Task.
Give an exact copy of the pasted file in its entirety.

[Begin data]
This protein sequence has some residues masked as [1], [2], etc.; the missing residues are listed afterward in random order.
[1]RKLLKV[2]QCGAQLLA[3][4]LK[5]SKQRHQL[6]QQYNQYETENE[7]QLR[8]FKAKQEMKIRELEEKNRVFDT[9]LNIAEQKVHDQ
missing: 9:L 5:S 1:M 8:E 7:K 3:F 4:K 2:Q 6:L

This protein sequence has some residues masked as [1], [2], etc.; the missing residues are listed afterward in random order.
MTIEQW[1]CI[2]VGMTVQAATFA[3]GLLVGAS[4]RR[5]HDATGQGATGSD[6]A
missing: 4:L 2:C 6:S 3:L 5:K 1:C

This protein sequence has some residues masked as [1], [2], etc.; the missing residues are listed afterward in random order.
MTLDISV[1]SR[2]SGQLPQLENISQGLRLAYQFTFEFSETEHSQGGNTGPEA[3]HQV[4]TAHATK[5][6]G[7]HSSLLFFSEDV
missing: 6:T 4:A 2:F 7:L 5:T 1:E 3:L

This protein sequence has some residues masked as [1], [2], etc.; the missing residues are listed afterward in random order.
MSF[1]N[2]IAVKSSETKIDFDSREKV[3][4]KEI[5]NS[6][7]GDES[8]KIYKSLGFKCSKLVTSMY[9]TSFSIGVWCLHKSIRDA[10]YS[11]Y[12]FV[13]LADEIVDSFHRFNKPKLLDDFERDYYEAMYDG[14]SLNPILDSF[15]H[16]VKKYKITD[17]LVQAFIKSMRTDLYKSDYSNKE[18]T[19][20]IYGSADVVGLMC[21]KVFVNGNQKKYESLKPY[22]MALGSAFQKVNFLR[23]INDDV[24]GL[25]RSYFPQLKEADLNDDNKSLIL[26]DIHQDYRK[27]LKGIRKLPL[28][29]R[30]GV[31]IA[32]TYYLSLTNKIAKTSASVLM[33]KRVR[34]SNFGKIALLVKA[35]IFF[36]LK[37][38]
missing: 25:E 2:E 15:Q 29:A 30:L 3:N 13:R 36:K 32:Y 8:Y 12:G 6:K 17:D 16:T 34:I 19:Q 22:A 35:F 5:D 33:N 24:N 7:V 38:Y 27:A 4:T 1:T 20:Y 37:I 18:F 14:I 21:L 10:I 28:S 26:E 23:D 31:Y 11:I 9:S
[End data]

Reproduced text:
This protein sequence has some residues masked as [1], [2], etc.; the missing residues are listed afterward in random order.
[1]RKLLKV[2]QCGAQLLA[3][4]LK[5]SKQRHQL[6]QQYNQYETENE[7]QLR[8]FKAKQEMKIRELEEKNRVFDT[9]LNIAEQKVHDQ
missing: 9:L 5:S 1:M 8:E 7:K 3:F 4:K 2:Q 6:L

This protein sequence has some residues masked as [1], [2], etc.; the missing residues are listed afterward in random order.
MTIEQW[1]CI[2]VGMTVQAATFA[3]GLLVGAS[4]RR[5]HDATGQGATGSD[6]A
missing: 4:L 2:C 6:S 3:L 5:K 1:C

This protein sequence has some residues masked as [1], [2], etc.; the missing residues are listed afterward in random order.
MTLDISV[1]SR[2]SGQLPQLENISQGLRLAYQFTFEFSETEHSQGGNTGPEA[3]HQV[4]TAHATK[5][6]G[7]HSSLLFFSEDV
missing: 6:T 4:A 2:F 7:L 5:T 1:E 3:L

This protein sequence has some residues masked as [1], [2], etc.; the missing residues are listed afterward in random order.
MSF[1]N[2]IAVKSSETKIDFDSREKV[3][4]KEI[5]NS[6][7]GDES[8]KIYKSLGFKCSKLVTSMY[9]TSFSIGVWCLHKSIRDA[10]YS[11]Y[12]FV[13]LADEIVDSFHRFNKPKLLDDFERDYYEAMYDG[14]SLNPILDSF[15]H[16]VKKYKITD[17]LVQAFIKSMRTDLYKSDYSNKE[18]T[19][20]IYGSADVVGLMC[21]KVFVNGNQKKYESLKPY[22]MALGSAFQKVNFLR[23]INDDV[24]GL[25]RSYFPQLKEADLNDDNKSLIL[26]DIHQDYRK[27]LKGIRKLPL[28][29]R[30]GV[31]IA[32]TYYLSLTNKIAKTSASVLM[33]KRVR[34]SNFGKIALLVKA[35]IFF[36]LK[37][38]
missing: 25:E 2:E 15:Q 29:A 30:L 3:N 13:R 36:K 32:Y 8:Y 12:G 6:K 17:D 16:T 34:I 19:Q 22:A 35:F 5:D 33:N 24:N 7:V 38:Y 27:A 4:T 1:T 20:Y 37:I 18:F 14:I 21:L 10:I 28:S 26:E 23:D 31:Y 11:I 9:S